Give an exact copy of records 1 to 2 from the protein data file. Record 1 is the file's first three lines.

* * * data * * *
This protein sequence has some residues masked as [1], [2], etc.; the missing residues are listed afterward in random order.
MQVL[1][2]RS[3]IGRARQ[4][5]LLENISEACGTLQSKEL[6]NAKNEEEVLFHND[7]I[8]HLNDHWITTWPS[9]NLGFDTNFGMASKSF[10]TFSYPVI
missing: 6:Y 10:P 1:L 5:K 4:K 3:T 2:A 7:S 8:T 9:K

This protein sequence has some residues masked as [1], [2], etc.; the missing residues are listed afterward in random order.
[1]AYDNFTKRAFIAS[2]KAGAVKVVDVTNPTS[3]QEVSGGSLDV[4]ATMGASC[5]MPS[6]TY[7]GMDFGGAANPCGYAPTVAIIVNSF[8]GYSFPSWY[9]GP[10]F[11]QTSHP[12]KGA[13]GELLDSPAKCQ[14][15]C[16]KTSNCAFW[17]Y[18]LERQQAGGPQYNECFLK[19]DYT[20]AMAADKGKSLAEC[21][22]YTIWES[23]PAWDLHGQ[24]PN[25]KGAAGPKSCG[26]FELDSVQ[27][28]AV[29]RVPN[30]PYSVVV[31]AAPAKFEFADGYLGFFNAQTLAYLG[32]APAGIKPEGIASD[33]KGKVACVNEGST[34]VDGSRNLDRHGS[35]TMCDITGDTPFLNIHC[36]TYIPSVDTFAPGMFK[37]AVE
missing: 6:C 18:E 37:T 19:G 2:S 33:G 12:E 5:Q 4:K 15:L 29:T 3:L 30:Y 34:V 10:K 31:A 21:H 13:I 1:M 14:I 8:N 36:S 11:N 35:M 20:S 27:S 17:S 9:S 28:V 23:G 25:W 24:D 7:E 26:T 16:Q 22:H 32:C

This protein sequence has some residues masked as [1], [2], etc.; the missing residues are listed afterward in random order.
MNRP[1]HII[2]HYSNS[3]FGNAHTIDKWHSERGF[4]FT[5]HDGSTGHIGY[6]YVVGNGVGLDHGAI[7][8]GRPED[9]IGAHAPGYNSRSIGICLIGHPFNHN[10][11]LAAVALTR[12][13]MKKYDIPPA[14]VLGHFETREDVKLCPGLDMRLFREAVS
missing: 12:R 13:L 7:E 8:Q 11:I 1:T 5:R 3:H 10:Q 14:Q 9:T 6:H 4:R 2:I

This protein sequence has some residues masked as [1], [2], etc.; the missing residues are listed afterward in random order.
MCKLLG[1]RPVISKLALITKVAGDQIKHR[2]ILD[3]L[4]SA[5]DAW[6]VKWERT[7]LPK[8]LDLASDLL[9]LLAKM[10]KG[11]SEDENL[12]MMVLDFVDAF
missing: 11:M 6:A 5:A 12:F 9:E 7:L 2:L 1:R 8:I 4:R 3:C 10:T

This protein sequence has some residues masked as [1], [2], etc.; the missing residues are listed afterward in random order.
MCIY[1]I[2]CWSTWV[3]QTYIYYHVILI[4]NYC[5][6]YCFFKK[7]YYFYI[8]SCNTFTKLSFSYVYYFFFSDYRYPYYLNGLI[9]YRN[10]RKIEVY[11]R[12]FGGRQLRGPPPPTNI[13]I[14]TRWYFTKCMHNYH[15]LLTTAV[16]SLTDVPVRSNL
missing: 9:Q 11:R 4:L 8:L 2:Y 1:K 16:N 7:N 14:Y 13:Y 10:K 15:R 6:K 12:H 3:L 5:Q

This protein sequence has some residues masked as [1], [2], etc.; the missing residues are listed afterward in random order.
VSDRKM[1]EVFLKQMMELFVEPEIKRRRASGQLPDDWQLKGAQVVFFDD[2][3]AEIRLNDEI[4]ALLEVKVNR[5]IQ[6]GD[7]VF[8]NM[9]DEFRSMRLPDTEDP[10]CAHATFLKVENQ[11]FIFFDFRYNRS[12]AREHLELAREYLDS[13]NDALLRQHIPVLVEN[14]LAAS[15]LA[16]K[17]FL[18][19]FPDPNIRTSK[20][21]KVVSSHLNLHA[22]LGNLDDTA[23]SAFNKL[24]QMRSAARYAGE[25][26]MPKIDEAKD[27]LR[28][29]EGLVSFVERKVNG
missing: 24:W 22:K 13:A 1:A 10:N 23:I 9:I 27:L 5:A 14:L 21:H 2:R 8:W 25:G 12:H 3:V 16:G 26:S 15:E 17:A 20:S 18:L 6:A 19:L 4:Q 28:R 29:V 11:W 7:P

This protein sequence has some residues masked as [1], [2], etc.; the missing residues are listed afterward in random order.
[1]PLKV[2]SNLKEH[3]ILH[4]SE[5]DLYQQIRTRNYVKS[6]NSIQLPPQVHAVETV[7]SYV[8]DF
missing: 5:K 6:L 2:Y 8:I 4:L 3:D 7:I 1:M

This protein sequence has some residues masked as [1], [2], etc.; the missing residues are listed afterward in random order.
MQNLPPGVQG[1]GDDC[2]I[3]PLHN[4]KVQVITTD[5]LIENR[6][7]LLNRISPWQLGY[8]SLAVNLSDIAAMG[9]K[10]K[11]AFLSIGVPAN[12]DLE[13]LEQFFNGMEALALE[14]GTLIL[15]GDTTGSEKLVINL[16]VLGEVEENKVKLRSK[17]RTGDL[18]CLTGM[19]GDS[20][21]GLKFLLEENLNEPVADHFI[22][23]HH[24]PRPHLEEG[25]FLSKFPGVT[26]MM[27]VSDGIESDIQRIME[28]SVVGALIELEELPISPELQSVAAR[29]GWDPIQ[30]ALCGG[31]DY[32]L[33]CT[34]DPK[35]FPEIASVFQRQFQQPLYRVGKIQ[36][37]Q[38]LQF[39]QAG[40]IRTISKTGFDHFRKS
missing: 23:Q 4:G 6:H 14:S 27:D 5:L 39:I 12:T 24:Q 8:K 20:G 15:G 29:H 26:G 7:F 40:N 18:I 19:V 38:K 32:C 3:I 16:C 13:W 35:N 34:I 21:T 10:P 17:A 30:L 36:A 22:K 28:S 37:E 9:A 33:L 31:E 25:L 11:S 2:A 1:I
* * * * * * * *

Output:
This protein sequence has some residues masked as [1], [2], etc.; the missing residues are listed afterward in random order.
MQVL[1][2]RS[3]IGRARQ[4][5]LLENISEACGTLQSKEL[6]NAKNEEEVLFHND[7]I[8]HLNDHWITTWPS[9]NLGFDTNFGMASKSF[10]TFSYPVI
missing: 6:Y 10:P 1:L 5:K 4:K 3:T 2:A 7:S 8:T 9:K

This protein sequence has some residues masked as [1], [2], etc.; the missing residues are listed afterward in random order.
[1]AYDNFTKRAFIAS[2]KAGAVKVVDVTNPTS[3]QEVSGGSLDV[4]ATMGASC[5]MPS[6]TY[7]GMDFGGAANPCGYAPTVAIIVNSF[8]GYSFPSWY[9]GP[10]F[11]QTSHP[12]KGA[13]GELLDSPAKCQ[14][15]C[16]KTSNCAFW[17]Y[18]LERQQAGGPQYNECFLK[19]DYT[20]AMAADKGKSLAEC[21][22]YTIWES[23]PAWDLHGQ[24]PN[25]KGAAGPKSCG[26]FELDSVQ[27][28]AV[29]RVPN[30]PYSVVV[31]AAPAKFEFADGYLGFFNAQTLAYLG[32]APAGIKPEGIASD[33]KGKVACVNEGST[34]VDGSRNLDRHGS[35]TMCDITGDTPFLNIHC[36]TYIPSVDTFAPGMFK[37]AVE
missing: 6:C 18:E 37:T 19:G 2:S 33:G 12:E 5:Q 4:K 15:L 29:T 3:L 30:Y 34:V 10:K 31:A 21:H 13:I 1:M 14:I 8:N 36:S 11:N 35:M 20:S 27:S 17:S 9:S 28:V 23:G 25:W 24:D 7:E 26:T 16:Q 22:H 32:C